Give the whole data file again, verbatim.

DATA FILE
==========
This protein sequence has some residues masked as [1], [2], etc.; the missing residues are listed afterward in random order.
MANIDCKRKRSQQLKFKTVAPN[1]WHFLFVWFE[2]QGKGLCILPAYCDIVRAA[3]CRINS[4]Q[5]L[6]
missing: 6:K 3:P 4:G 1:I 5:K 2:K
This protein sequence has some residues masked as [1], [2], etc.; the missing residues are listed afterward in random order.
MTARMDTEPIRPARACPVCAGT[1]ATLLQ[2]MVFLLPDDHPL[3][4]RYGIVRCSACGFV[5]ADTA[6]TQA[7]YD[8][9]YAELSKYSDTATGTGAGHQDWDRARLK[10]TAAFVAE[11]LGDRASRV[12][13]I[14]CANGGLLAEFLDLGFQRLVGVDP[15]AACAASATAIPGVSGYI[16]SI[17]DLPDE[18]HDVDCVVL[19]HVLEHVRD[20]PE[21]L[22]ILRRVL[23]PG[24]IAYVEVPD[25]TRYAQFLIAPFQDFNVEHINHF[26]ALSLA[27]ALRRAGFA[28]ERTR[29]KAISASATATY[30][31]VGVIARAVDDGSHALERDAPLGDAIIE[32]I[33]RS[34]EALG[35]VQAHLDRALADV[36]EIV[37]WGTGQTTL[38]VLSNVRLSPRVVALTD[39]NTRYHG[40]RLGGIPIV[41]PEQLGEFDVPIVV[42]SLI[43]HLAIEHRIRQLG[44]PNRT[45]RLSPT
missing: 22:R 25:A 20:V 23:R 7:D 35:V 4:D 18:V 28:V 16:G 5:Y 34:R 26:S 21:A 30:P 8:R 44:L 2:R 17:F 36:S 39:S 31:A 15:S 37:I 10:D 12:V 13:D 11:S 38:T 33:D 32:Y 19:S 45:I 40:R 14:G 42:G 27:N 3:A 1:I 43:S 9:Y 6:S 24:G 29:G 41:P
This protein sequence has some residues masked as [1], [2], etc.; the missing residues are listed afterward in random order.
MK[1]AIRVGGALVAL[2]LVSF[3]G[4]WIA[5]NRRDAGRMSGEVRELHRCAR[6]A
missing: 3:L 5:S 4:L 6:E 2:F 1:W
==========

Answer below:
This protein sequence has some residues masked as [1], [2], etc.; the missing residues are listed afterward in random order.
MANIDCKRKRSQQLKFKTVAPN[1]WHFLFVWFE[2]QGKGLCILPAYCDIVRAA[3]CRINS[4]Q[5]L[6]
missing: 6:K 3:P 4:G 1:I 5:K 2:K
This protein sequence has some residues masked as [1], [2], etc.; the missing residues are listed afterward in random order.
MTARMDTEPIRPARACPVCAGT[1]ATLLQ[2]MVFLLPDDHPL[3][4]RYGIVRCSACGFV[5]ADTA[6]TQA[7]YD[8][9]YAELSKYSDTATGTGAGHQDWDRARLK[10]TAAFVAE[11]LGDRASRV[12][13]I[14]CANGGLLAEFLDLGFQRLVGVDP[15]AACAASATAIPGVSGYI[16]SI[17]DLPDE[18]HDVDCVVL[19]HVLEHVRD[20]PE[21]L[22]ILRRVL[23]PG[24]IAYVEVPD[25]TRYAQFLIAPFQDFNVEHINHF[26]ALSLA[27]ALRRAGFA[28]ERTR[29]KAISASATATY[30][31]VGVIARAVDDGSHALERDAPLGDAIIE[32]I[33]RS[34]EALG[35]VQAHLDRALADV[36]EIV[37]WGTGQTTL[38]VLSNVRLSPRVVALTD[39]NTRYHG[40]RLGGIPIV[41]PEQLGEFDVPIVV[42]SLI[43]HLAIEHRIRQLG[44]PNRT[45]RLSPT
missing: 22:R 25:A 20:V 23:R 7:D 35:V 4:D 18:V 28:V 16:G 5:Y 34:R 26:S 21:A 30:P 8:R 44:L 2:R 17:F 36:S 39:S 31:A 15:S 37:I 10:D 12:V 13:D 11:S 38:T 33:D 32:Y 19:S 45:I 40:R 14:G 42:G 27:N 3:A 1:I 43:S 9:Y 6:S 24:G 29:G 41:P
This protein sequence has some residues masked as [1], [2], etc.; the missing residues are listed afterward in random order.
MK[1]AIRVGGALVAL[2]LVSF[3]G[4]WIA[5]NRRDAGRMSGEVRELHRCAR[6]A
missing: 3:L 5:S 4:L 6:E 2:F 1:W